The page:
A BUSINESSMAN looking to develop a historic rail feature on the site of a battlefield has been given a month to come up with a smaller proposal.
As reported on Monday, Gordon Wilson, owner of Glendale Engineering and Glendale Properties at Wooler in Northumberland, is seeking planning permission to convert and extend the old railway signal box at nearby Bendor into a home.
The box was part of the old Alnwick to Cornhill railway and lies on the site of the Battle of Homildon Hill of 1402.
Berwick Borough Council had recommended that its planning committee refuse the application on Tuesday night.
The county archaeologist had said the proposed development does not reflect the form or scale of the box, is not in keeping with the architectural style uniting the original buildings of the railway and would disrupt the relationship between the box and its surroundings.
And councillors opted to defer the scheme for a month, to allow Mr Wilson to come up with a smaller scheme which addresses concerns of officers and themselves on the scale and mass of the proposed development.
Mr Wilson declined to comment last night.
The 52-year-old, who lives at Wooler, earlier said how he would allow the box to go to rack and ruin if not allowed to develop it.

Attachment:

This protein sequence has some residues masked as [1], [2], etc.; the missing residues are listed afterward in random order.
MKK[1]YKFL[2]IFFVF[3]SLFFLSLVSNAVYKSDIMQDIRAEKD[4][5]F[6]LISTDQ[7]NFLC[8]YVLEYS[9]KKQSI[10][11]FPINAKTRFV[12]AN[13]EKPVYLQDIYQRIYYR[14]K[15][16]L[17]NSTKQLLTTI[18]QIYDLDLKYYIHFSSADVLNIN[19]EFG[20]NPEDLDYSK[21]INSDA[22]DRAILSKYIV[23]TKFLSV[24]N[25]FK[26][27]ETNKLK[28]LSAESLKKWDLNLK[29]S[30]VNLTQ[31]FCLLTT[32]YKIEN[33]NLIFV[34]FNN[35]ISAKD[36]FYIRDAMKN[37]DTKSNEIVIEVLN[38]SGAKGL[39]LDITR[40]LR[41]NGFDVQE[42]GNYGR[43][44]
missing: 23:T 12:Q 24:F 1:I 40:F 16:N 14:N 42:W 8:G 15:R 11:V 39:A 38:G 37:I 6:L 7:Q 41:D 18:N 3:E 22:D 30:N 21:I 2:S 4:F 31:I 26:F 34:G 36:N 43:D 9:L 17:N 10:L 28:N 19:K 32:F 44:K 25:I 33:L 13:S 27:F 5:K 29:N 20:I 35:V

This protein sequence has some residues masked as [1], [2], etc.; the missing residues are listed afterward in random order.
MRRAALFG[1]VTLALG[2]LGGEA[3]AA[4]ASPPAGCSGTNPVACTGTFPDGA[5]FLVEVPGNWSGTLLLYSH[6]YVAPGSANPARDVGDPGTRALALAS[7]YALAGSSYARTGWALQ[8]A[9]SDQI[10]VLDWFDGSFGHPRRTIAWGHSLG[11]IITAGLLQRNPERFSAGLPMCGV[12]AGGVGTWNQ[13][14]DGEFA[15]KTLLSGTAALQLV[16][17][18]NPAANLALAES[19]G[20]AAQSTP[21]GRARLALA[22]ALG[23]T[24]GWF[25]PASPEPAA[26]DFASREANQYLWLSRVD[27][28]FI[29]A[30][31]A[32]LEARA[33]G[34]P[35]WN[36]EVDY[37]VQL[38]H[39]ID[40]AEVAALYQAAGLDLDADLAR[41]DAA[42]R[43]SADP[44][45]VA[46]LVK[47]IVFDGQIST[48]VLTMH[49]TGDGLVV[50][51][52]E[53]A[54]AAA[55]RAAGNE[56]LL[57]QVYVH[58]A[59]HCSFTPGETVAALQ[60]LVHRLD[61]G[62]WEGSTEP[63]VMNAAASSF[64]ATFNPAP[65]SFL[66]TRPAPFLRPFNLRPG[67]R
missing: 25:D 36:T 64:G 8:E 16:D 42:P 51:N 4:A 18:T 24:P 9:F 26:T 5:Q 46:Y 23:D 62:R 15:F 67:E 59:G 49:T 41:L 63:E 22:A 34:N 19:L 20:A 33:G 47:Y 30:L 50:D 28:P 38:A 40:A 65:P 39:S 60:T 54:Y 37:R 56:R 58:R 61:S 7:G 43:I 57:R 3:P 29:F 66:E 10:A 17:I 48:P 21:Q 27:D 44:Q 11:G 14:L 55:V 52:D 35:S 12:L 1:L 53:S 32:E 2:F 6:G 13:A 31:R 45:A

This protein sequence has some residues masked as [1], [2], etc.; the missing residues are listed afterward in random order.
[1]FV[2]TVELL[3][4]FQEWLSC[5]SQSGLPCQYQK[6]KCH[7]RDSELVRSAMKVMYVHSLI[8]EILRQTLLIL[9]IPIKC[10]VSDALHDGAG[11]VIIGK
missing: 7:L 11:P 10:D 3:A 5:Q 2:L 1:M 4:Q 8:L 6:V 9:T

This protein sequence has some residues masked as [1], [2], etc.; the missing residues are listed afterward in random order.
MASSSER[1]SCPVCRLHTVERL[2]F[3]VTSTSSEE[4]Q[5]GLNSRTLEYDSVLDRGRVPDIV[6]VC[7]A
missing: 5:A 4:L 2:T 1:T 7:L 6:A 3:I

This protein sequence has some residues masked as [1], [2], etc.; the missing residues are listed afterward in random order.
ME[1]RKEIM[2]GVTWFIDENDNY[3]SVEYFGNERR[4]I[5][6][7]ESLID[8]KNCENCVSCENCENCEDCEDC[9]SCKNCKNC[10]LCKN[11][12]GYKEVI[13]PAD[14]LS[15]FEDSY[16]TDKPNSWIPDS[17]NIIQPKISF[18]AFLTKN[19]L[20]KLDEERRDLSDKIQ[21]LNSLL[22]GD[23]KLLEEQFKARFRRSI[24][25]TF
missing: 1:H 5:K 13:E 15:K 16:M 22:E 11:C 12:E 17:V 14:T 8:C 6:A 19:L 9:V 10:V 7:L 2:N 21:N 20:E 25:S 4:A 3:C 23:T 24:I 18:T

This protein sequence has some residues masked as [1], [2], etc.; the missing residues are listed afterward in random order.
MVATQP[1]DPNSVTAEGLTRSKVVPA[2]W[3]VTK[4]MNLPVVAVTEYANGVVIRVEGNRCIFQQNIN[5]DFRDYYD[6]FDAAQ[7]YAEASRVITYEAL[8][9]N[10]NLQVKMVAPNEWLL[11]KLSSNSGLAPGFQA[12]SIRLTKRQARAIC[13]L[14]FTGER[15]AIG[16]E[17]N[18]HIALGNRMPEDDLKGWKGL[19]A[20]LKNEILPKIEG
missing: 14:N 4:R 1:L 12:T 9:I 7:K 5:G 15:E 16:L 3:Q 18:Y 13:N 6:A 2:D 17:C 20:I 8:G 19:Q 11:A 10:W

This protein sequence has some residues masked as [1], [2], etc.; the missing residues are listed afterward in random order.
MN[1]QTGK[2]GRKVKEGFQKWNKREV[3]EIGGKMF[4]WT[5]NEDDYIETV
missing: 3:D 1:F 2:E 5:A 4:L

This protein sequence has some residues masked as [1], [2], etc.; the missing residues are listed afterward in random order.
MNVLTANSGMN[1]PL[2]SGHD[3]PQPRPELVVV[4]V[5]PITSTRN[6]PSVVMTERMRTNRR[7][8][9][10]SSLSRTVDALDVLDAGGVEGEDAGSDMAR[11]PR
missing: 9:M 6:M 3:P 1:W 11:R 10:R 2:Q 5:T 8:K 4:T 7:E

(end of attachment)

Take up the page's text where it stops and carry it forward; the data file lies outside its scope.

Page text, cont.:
It was one of 21 identical structures built along the route in 1881 but is now in a state of disrepair with windows broken.
Mr Wilson bought the signal box along with associated buildings and 17 acres of land at auction last year.
He intended to return the buildings to a former use as a repair and agricultural business.
Having restored some of the other buildings, Mr Wilson wants the box to be converted into a three-bedroom home to allow an employee of the new business to live on site.
He has worked with agent Dobson Designs to come up with a proposal which is “not the cheapest”, as it maintains aspects of the signal box, notably the retention of the style of some windows.
Mr Wilson has the backing of Wooler county and borough councillor Anthony Murray.
He requested the application be brought to the planning committee rather than be determined through delegated powers, as it would have been with only one letter of objection.
Coun Murray says the box is an important reminder of the historic railway and fears it would be lost if not developed.